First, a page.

Weekly Wire: the Global Forum

Kalliope Kokolis's picture

These are some of the views and reports relevant to our readers that caught our attention this week.

CNN
10 African tech voices to follow on Twitter

“Africa is quietly undergoing a tech revolution that could transform the continent. CNN's African Voices has highlighted 10 leading tech voices from different African countries. Each one comments on the role technology plays in boosting entrepreneurship and empowering communities in Africa.”  READ MORE

Open Society Foundations
How Open Society Grantees Are Advancing Access to Public Information in Latin America

“Since the landmark legal decision Marcel Claude Reyes and Others v. Chile of the Inter-American Human Rights Court in 2006, the right to access public information has increasingly been recognized by Latin America’s governments as a human right.  Fourteen of the region’s nineteen countries have access to public information laws, more than any other developing region in the world.  Most of these have been passed in the past decade with the support of the Open Society Foundations' Latin America Program and partner civil society organizations.”  READ MORE

How Should the World Bank Support Social Accountability: Share Your Views!

John Garrison's picture

This is a question many World Bank stakeholders – civil society, government, private sector representatives – have been debating in recent years.  The questions is even more timely now that the Bank is considering establishing a new global Partnership for Social Accountability geared to supporting civil society capacity to engage with governments to improve development effectiveness.  It comes in response to a speech Mr. Zoellick gave in April 2011 on the need to scale up relations with civil society in the wake of the Arab Spring and growth of civil society worldwide.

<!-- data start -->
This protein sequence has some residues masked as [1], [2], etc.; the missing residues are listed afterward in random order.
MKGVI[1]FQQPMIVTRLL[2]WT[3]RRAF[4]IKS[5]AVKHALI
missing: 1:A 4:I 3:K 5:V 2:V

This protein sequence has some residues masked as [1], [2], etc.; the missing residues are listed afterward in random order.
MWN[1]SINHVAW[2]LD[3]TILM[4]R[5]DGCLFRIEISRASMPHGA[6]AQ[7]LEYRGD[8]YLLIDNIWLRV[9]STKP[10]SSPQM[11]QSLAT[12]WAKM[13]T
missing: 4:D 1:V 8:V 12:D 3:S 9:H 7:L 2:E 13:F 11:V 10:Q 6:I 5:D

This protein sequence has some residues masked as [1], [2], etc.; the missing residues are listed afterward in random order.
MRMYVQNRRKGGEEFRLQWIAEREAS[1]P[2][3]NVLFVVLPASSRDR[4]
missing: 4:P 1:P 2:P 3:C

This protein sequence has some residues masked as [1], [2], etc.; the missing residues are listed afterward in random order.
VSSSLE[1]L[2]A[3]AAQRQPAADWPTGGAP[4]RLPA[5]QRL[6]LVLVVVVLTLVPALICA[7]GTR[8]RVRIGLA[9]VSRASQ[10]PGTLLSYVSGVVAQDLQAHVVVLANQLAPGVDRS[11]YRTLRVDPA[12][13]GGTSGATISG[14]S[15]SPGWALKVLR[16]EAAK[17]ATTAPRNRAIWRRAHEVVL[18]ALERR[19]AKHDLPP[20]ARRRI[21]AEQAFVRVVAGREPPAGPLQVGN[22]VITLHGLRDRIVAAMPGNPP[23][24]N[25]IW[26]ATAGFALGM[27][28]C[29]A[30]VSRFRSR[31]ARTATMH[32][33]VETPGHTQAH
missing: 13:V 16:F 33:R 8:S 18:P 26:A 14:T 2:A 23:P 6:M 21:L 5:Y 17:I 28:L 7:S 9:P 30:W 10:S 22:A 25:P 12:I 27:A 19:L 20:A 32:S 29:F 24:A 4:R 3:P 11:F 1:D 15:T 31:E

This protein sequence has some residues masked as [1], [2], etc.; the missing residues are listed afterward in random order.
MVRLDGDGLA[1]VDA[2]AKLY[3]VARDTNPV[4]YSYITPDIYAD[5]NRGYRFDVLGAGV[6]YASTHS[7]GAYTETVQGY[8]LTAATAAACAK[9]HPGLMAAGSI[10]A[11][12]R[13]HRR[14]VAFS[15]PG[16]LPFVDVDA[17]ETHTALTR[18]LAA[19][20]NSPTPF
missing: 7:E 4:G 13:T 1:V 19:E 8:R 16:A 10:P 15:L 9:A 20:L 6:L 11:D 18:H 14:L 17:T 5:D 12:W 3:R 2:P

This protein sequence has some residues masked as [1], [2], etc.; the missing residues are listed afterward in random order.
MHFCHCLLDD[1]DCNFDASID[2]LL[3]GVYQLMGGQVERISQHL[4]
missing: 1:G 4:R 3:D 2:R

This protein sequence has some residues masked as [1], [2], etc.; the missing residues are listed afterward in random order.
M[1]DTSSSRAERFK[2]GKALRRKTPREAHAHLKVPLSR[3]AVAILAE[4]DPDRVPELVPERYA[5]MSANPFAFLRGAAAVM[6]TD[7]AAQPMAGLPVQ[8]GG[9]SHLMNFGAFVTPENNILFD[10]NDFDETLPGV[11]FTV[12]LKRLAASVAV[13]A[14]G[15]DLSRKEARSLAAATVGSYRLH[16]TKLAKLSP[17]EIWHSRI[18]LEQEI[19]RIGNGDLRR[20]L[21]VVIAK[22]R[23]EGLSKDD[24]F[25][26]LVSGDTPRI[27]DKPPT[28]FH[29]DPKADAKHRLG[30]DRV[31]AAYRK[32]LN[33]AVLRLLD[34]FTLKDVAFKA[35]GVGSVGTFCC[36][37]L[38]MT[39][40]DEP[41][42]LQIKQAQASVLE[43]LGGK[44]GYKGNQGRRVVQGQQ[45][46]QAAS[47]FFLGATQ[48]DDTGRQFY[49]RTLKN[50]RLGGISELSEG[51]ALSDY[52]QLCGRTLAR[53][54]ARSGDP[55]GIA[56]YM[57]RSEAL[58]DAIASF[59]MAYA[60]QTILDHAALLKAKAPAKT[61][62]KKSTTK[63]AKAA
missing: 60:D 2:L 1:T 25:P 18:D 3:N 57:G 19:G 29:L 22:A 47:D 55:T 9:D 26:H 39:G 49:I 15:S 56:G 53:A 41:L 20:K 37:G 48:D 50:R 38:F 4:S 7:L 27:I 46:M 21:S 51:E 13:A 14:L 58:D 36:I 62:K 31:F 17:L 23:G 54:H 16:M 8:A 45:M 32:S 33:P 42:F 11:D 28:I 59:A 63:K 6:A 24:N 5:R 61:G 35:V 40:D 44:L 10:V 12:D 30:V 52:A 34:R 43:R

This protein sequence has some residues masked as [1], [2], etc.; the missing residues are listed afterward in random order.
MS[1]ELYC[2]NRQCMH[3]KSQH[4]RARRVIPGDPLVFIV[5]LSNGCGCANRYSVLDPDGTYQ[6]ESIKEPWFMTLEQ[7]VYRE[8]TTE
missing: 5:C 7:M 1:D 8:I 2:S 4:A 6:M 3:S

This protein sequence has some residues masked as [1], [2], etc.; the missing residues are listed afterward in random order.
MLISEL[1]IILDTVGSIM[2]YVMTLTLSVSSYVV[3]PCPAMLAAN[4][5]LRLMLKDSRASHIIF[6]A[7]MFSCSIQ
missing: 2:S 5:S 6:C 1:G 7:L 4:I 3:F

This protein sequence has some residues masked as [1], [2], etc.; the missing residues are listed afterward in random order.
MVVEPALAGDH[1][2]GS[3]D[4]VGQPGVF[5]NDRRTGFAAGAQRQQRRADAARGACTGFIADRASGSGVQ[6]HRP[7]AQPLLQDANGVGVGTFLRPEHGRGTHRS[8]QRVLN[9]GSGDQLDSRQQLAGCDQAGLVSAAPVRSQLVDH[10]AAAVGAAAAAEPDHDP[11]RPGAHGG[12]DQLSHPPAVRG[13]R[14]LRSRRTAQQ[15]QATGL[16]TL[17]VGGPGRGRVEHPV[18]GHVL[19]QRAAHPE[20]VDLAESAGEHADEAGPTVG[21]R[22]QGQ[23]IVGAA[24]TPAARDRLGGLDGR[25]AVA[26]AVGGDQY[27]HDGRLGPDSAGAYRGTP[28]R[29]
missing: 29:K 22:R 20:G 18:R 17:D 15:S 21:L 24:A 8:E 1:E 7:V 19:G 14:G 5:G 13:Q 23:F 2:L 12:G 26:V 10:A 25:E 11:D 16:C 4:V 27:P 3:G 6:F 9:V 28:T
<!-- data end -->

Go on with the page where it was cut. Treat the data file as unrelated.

#1: The Shift from eGov to WeGov

Aleem Walji's picture

Our Top Ten Blog Posts by Readership in 2011

Originally published on July 20, 2011

Last week, more than 59 governments and 100 civil society groups joined the Government of Brazil and the United States to announce the Open Government Partnership (OGP) in Washington, DC. The initiative brings together nation states, civil society, and the private sector to address problems that Governments are unable to solve alone. Rather than seeing citizens and civil society groups as competitors, governments from the North and South asserted that private actors, commercial and non-profit, are essential partners in solving complex social problems. And this requires a new social contract, a shift from eGov to WeGov.